Not so long ago, when it came to monitoring severe weather, the warning process was a much lengthier one. Everything had to be typed out manually, and if you made a mistake, you had to start over.
It could take several minutes just to type the information into the system.
But thankfully, technology has provided the National Weather Service with the ability to issue a warning in seconds -- rather than precious minutes -- when a life-threatening storm is looming.
"We have our traditional warning that we issue. It talks about where we expect the storm to be, where the storm is going, how fast it's moving, and some of the cities affected," explains Michael Lewis, a representative of the National Weather Service.
"That warning goes out, automatically gets picked up. It is transmitted via the normal transmission sequences, which would be AP, through the EAS system, any of the communication systems that are out there, television, radio," Lewis elaborates. "That information goes out immediately, instantaneously, and one of those tools is NOAA weather radio."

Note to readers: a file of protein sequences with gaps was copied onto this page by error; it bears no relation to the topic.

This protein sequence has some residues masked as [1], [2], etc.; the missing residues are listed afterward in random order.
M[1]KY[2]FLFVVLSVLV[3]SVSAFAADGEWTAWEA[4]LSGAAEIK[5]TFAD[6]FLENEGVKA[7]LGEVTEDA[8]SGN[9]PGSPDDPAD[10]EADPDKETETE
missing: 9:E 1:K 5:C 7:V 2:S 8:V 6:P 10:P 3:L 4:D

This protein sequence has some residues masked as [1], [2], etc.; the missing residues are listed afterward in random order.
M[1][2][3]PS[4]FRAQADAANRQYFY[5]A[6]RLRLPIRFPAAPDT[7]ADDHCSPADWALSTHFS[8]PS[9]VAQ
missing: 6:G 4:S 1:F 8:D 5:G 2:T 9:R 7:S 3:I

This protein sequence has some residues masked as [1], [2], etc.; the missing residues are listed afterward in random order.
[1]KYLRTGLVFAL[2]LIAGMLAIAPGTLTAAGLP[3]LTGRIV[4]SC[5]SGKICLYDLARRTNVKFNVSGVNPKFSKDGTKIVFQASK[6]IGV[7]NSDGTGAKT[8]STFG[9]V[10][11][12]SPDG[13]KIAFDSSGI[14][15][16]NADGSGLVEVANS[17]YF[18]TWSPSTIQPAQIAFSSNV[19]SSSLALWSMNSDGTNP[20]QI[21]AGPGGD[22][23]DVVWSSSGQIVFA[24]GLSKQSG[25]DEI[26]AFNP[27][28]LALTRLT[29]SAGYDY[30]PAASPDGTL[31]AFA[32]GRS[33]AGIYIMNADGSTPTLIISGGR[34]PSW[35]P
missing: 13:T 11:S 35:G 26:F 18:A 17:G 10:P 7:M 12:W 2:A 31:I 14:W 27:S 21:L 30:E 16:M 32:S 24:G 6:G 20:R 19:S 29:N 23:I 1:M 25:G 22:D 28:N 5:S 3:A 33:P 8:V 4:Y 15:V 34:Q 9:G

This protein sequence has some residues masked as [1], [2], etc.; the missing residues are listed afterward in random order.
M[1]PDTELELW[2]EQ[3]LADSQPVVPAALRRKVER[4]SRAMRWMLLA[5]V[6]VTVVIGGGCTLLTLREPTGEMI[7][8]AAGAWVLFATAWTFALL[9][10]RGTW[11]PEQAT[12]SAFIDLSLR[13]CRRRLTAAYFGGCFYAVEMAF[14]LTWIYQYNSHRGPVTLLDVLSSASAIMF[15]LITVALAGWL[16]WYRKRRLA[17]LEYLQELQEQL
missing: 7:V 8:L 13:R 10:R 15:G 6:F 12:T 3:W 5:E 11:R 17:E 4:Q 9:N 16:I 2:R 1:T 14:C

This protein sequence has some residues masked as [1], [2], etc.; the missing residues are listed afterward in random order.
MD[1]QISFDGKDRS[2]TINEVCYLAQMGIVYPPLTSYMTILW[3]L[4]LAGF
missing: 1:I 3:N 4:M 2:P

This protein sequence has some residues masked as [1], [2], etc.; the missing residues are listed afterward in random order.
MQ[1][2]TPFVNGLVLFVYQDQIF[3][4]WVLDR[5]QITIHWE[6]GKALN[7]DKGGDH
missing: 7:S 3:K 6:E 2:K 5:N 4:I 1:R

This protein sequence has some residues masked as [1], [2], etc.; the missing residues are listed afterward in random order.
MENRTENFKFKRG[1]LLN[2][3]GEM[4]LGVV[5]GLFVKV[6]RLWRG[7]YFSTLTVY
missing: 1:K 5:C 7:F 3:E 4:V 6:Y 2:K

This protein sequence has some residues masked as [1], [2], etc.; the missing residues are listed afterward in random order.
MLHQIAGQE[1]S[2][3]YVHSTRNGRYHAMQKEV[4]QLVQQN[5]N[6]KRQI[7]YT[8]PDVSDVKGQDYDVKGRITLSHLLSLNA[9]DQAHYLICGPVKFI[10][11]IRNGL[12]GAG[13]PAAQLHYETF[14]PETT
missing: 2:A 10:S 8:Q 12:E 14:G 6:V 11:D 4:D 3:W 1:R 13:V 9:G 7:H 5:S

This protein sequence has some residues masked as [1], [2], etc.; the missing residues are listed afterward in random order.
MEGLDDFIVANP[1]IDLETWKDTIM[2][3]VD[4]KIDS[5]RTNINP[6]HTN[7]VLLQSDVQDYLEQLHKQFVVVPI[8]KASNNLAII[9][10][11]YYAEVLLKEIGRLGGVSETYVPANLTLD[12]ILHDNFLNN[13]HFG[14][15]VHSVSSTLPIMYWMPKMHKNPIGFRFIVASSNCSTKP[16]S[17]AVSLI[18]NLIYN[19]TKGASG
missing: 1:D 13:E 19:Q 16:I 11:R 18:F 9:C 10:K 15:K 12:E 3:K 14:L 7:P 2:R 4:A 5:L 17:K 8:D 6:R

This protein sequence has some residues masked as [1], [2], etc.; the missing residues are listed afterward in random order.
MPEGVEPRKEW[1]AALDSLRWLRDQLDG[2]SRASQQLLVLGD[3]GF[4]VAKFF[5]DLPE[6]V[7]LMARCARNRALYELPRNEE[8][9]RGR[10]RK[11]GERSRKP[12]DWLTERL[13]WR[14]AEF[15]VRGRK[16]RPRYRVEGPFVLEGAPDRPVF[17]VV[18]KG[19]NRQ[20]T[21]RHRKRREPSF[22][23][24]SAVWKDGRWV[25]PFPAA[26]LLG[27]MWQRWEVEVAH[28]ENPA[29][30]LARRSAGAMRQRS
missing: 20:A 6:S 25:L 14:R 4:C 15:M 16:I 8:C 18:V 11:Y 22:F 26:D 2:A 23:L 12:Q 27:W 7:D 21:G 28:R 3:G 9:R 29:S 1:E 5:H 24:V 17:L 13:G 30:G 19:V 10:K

Here's how it works: Once that warning is sent from the warning generator computer, it goes straight into a computer that translates the text of the warning into a computerized voice.
From there, it goes into the transmitter computer, which sends this signal to the correct transmitter tower for the counties to be warned.
Finally, that tower sends out a signal that is picked up by the specially-built receivers in your weather radio, causing the alarm to sound, lights to flash, and the information to be displayed on the screen.
At that point, it's your turn to act.
"When the alarm goes off, seek appropriate action," Lewis advises. "That's what we're really after. Our mission is to save lives."
Severe weather can happen any time of the day, and even in the middle of the night.
That's why we encourage every home to have a weather radio.
You can still pick one up at a reduced price at various Walgreens stores in Michiana.
Midland Radio, the manufacturer of these radios, has a training video on their website. To watch that video, click here.
For a list of county codes for your weather radio, click here.